T-Mobile Launching Thousands of Mid-band 5G Sites

A T-Mobile store

2020 has been a monumental year for T-Mobile. The wireless provider was the first to claim a standalone, nationwide 5G network, changed its CEO, and even completed a long-awaited merger with Sprint to capture even more of the wireless market. Still, it shows no signs of slowing down with plans to expand its 5G network and provide solutions to the home fixed wireless market by launching thousands of mid-band sites throughout the United States during the remainder of the year.

5G continues to advance its capabilities but the way it works is by allowing higher speeds on higher bands that cannot travel as far, with the inverse being true about low-band spectrum which is slower but travels farther distances. Mid-band 5G spectrum provides a bit of balance between the two extremes and can benefit many non-urban markets by bringing faster speeds without the need for as many towers as 5G will demand for high-band, dense marketplaces. The President of Technology for T-Mobile, Neville Ray, mentioned that they are upgrading 700 sites a week to deliver on its mid-band spectrum ambitions but wishes to push that number to 800 sites a week shortly. “The work can be done in just under 10 business days depending upon the complexity of the site,” he stated.

This aggressive play is not without its benefits. Many are expecting DISH Wireless, who recently acquired Boost Mobile and is sitting on a considerable amount of spectrum, to enter the fixed wireless arena. With its experience in satellite communications and position within 5G, DISH could play a major role in providing fixed wireless Internet for private companies and homes across the country. Many rural markets are still without reliable Internet services and the financial gain from providing such services is substantial. Through 5G, wireless Internet connections which rival wired communications’ speeds will be possible for millions of Americans. The buildout will be far less extensive than erecting new towers for T-Mobile as it will instead use existing infrastructure and attach radios and antennas.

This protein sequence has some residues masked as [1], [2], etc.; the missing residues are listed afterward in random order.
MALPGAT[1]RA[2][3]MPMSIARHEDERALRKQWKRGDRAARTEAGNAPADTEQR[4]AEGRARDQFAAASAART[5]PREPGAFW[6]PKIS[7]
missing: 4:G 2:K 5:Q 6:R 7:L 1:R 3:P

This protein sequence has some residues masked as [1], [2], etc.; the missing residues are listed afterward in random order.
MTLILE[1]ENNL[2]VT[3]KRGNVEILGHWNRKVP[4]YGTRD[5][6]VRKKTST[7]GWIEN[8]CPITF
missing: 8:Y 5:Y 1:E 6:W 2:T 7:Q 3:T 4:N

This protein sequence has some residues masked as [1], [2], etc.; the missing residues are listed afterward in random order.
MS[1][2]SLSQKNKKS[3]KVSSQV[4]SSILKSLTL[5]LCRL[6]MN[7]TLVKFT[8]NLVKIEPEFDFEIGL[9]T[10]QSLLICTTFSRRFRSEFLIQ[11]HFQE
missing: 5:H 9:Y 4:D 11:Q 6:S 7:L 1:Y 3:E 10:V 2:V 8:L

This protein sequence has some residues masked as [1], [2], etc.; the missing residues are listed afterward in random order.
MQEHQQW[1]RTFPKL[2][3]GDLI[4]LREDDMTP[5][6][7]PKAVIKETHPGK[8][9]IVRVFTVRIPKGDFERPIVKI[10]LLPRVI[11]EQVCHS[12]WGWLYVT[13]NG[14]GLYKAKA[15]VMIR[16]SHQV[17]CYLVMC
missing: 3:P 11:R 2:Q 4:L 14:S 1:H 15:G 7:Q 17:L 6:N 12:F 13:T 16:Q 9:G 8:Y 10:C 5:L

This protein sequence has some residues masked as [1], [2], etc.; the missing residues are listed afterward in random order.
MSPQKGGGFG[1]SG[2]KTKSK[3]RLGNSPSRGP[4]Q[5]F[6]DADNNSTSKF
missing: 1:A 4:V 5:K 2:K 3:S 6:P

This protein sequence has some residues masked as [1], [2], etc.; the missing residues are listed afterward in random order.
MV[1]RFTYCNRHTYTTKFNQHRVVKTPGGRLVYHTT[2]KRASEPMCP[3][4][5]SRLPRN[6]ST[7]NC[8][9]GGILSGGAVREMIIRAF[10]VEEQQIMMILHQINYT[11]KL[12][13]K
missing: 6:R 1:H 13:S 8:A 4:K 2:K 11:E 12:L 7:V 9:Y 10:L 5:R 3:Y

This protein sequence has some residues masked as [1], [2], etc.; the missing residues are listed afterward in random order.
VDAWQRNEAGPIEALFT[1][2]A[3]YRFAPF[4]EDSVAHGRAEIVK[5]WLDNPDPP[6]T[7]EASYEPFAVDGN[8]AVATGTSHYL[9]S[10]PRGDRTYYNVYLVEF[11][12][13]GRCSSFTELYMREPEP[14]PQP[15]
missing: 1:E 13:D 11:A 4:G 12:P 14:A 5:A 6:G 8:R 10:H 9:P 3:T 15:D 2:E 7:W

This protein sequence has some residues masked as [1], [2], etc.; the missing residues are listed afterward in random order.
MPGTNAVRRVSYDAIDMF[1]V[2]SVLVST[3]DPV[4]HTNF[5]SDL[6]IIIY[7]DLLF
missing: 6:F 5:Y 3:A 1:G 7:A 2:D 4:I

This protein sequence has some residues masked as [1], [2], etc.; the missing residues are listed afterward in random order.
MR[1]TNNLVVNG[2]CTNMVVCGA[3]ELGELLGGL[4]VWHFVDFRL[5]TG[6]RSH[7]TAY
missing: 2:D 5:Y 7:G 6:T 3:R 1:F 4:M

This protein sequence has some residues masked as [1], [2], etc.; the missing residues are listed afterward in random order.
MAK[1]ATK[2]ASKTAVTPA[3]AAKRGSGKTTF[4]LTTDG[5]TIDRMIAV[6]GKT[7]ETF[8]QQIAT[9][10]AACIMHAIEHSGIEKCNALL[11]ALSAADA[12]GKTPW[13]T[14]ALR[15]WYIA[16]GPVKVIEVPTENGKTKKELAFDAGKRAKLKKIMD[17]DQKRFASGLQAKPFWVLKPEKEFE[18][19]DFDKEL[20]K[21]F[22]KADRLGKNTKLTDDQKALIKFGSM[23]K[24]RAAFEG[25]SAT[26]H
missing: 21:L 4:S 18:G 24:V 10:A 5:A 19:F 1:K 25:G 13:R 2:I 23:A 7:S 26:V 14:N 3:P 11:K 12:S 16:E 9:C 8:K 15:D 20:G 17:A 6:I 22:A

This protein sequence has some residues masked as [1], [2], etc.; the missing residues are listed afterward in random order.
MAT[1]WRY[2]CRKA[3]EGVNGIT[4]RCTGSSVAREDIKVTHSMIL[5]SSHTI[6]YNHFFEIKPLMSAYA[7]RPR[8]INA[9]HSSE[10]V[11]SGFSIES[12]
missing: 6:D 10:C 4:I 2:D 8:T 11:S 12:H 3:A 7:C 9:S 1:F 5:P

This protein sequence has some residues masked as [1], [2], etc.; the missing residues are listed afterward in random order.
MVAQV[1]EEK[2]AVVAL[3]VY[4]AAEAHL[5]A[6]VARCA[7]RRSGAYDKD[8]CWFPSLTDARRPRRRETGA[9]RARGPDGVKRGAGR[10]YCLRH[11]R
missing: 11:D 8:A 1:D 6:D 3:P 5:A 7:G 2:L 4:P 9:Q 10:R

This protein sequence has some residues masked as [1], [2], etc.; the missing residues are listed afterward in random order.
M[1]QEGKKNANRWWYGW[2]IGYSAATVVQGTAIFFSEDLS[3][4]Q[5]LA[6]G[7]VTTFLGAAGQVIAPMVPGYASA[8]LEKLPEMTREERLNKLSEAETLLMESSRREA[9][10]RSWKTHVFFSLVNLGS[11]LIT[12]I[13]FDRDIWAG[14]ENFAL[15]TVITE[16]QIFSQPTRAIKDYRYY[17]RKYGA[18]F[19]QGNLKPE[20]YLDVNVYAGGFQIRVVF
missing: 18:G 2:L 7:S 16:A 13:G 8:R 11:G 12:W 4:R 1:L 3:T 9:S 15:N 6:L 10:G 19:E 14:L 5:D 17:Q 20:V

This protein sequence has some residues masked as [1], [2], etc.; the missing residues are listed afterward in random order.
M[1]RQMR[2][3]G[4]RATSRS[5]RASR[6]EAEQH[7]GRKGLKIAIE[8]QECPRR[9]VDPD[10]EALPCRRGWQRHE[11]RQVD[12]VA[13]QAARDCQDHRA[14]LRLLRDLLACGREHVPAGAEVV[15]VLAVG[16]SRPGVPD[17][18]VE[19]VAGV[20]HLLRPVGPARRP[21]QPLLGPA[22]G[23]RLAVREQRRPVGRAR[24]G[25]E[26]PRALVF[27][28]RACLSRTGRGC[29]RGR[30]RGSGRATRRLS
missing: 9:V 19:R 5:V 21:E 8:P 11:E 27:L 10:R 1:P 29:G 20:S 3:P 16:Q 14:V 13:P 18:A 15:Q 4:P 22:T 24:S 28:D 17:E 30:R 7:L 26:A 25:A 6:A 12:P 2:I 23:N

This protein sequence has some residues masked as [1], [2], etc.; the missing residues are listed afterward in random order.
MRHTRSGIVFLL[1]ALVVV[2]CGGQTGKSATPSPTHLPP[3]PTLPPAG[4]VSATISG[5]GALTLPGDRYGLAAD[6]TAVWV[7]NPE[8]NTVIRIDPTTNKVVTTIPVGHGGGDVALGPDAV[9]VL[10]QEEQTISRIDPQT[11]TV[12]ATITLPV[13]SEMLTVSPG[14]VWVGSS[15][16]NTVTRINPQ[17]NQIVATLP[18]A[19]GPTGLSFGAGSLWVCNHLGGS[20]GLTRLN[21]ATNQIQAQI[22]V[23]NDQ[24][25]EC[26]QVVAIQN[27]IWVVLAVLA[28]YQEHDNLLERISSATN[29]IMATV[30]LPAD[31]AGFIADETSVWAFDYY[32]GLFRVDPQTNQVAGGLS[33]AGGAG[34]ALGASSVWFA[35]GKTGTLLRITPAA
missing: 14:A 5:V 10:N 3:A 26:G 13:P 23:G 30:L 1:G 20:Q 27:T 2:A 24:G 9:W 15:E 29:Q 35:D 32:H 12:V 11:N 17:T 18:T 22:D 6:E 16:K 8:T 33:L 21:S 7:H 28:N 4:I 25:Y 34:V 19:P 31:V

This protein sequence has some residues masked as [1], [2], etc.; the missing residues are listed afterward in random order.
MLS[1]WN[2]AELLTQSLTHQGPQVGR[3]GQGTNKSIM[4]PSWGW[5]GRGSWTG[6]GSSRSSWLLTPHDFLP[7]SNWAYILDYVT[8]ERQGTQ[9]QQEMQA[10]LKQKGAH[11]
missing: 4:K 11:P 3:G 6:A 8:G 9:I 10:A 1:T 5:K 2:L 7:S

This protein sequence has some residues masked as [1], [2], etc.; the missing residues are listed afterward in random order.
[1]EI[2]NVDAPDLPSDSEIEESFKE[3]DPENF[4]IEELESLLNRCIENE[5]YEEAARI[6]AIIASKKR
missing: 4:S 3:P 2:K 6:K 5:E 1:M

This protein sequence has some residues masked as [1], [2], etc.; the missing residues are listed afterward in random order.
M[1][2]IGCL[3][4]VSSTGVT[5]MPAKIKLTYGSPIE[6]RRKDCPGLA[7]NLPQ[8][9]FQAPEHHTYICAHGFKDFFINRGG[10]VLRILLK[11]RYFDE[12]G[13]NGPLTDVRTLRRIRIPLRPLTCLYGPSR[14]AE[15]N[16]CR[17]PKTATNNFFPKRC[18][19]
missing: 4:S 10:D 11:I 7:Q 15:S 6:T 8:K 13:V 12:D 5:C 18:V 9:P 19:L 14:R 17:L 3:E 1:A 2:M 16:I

The renewed interest to enter the fixed wireless space is the observation of how many people rely on home Internet in the face of the COVID-19 pandemic. T-Mobile is looking at 2.5 GHz mid-band spectrum with Ray saying, “I want to break the back of the 2.5 GHz spectrum in 2021.” T-Mobile already offers a fixed wireless network option for homes that are being tested in Michigan is producing positive results. 

As part of the terms from the FCC in allowing its previously mentioned merger with Sprint, T-Mobile is required to provide 66% of the rural population in America with a viable fixed wireless network. The company is planning to cover 90% of the United States’ populated markets with its fixed wireless services over the next six years.

Source: Fierce Wireless